Figureheads – part 3

Wow, a whole year has past since the last entry on this series, now that’s what I call ‘occasional’!

OK, so if you recall, I made a big thing about the importance of the jaw-line.  Well, now that I have finally taken some photos of the Brest Tiller, I can illustrate the point with the view of the face from under the neck.   The image also nicely illustrates the prominence of the nose, and, if you look very carefully, the curve of the forehead is just about visible too. dscf3772

 

 

 

 

 

 

 

 

 

 

 

 

 

 

 

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tiller to Brest

Now that the rope-work section only needs tidying up it really is time to move on to the next section.  First of all I developed this pattern on paper cut to the shape of the length of tiller.  The section is going to be ‘interesting’ to lay-out as it tapers, curves and is oval in cross-section. I cut  a sheet to size and trial fitted it before I developed the pattern below:

 

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Once drawn up the pattern was glued in place but once glued in place the pattern was about 2mm out where it stuck more tightly to the curve than it did when it was dry and relatively stiff , so, nothing for it but to draw it directly on to the timber.  First you need a construction grid – four centre lines, one for each side, then verticals to mark the centre for each diamond.  Next mark out half way between every point the vertical and horizontal lines intersect and join them up to form a diamond grid which were thickened:

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The lines were then tidied up to give the final lay-out. The diaper flowers are being trialed at the same time, but as these will be carved away, they will be properly laid out at a later stage. Far left shows a turks-head knot ready for carving.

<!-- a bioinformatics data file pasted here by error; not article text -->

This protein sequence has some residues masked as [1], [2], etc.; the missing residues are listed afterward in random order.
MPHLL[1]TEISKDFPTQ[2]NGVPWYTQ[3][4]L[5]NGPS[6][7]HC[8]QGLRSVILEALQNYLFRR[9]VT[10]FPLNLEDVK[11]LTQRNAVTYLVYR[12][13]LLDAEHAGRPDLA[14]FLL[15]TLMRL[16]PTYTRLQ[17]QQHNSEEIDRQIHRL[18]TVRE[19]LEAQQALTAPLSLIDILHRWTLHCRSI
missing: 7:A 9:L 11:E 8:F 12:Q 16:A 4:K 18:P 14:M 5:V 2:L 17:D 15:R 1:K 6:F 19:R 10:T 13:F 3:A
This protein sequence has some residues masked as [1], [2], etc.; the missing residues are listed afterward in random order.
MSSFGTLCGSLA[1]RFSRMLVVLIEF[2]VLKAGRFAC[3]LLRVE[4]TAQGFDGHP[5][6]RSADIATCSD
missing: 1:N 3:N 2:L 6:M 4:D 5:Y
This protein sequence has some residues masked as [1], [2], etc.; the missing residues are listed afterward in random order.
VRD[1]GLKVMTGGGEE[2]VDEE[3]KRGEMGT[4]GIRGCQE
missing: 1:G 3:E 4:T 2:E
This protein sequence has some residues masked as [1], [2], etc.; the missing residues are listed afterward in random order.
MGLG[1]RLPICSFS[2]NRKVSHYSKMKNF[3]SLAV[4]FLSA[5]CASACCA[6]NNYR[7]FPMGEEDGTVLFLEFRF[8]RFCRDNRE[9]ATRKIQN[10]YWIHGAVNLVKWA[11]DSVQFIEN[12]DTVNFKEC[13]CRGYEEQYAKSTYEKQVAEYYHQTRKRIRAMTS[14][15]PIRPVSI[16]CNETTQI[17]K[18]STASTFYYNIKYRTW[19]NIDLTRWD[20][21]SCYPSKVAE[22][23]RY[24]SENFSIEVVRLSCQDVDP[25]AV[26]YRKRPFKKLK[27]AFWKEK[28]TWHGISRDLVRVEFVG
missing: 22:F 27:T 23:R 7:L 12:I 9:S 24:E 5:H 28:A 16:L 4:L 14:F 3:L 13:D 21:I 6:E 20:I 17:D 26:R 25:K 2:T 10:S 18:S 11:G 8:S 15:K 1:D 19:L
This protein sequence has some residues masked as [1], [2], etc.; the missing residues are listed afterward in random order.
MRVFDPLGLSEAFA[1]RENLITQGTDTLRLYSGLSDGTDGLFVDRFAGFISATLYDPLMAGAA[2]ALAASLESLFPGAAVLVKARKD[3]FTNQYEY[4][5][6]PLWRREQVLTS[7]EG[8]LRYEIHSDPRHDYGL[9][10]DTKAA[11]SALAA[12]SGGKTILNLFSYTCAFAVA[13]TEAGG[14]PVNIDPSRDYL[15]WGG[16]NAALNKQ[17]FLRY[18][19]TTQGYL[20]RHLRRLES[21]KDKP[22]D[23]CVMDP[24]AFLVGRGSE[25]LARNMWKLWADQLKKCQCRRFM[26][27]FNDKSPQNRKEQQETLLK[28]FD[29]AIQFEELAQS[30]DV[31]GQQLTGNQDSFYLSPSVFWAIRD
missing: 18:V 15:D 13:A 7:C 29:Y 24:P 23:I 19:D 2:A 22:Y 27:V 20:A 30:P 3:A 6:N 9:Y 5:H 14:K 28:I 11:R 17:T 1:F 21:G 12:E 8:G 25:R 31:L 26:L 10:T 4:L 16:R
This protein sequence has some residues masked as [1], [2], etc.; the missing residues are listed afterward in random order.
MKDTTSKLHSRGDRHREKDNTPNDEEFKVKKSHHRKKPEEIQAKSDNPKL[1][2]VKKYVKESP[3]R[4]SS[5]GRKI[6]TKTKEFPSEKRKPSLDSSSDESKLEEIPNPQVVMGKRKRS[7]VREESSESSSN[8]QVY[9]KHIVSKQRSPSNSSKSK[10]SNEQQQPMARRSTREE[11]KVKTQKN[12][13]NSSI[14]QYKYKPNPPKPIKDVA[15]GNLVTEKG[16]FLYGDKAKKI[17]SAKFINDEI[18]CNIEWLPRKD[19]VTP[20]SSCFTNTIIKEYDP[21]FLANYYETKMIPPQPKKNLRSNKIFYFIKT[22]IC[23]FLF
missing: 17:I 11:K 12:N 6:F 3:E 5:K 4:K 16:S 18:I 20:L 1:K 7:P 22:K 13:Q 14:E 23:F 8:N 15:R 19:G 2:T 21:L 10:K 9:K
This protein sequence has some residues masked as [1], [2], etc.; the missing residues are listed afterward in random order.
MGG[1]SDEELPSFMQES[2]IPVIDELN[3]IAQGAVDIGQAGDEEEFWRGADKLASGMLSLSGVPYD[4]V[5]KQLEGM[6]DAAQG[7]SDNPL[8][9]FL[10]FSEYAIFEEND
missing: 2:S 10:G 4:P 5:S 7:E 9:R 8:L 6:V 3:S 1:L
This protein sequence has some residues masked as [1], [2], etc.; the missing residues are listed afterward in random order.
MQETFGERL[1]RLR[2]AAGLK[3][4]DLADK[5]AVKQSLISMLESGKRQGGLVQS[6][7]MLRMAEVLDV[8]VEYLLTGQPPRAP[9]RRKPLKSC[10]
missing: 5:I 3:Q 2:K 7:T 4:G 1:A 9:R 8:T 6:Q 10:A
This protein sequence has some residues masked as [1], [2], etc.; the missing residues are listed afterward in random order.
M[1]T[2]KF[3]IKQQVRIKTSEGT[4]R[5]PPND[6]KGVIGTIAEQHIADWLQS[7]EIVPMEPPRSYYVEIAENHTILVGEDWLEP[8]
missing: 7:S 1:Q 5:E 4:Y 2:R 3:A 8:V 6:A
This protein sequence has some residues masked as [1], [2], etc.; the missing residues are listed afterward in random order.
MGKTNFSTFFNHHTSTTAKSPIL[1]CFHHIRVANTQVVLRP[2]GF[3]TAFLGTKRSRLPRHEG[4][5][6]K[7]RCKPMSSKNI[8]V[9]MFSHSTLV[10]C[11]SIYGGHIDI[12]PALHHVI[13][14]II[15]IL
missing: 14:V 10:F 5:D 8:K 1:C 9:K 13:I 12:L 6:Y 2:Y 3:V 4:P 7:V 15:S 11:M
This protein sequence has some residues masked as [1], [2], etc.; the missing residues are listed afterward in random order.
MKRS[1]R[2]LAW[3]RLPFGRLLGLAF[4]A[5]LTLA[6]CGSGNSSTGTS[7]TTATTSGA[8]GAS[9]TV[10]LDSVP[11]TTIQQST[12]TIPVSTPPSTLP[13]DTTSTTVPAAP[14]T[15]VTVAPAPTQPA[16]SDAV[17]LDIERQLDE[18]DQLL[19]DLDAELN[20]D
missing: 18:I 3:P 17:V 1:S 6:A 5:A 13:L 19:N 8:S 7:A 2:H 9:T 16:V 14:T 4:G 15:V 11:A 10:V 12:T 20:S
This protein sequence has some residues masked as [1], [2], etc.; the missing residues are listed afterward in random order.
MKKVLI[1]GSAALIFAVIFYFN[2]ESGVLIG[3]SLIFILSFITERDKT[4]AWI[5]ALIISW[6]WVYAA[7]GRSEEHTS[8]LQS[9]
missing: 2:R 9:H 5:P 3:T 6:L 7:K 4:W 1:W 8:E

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tiller to Brest – update

Things are progressing, slowly, but I am still more-or-less on schedule, having managed to cobble together somewhere near 20 hours carving on the tiller in between and around other work.  I know I felt I would leave the rope-work until the whole thing was roughed out but in the end I have concentrated on getting it done and now the ropework is nearing completion; I think about 5 more hours should see it done.

Hopefully you can see that the work is much deeper and more fully rounded.  You might also see where I have started some fancy ‘whipping’ on the one end: more of that in a later post.  Incidentally the only tool I am using at the moment is a 10mm skew-chisel – the pointed end is essential for getting into the tiny spaces

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tiller to Brest

The tiller is coming along, the pictures say it better than my words – about half the length of the knotwork is roughed out, progress is working out at just over an inch an hour – so 12 more hours carving will finish this stage, then I guess about another 15 hours to refine the carving.

The first picture shows the whole length, the spiral roughed out to the left, the pattern marked out and the roughed-out knots in the second, and the third shows the depth of carving the whole length will be carved to eventually. The only tools needed are a small chisel and a v-tool (aka parting tool)

 

Tiller to Brest

The Brest International Maritime Festival, 2016, is one of the biggest in the world (https://www.brest2016.fr/en) and they have invited craftsmen from all over the world to demonstrate in the international craft village, including a contingent from the UK.  Unfortunately I can’t go due to work commitments but the team have agreed to take some of my work to display in the British Craft Village.

The schedule is a little tight, at six weeks, but I am going to try and carve an elaborate tiller, about 48 inches long covered all over with decorative knot-work and with a lion-headed handle I carved a few years ago – about time it was mounted on something.  Current estimate for the work is about 200 hours, plus the time already spent on the lion-head!

So, here is the tiller roughed out from a hawthorn log, you can see the other half of the log beneath it to show how the curve is natural not steam-bent.  Time taken at this point was about 4 hours working with a hatchet, hand-planes and Shinto rasp – no power tools in this project!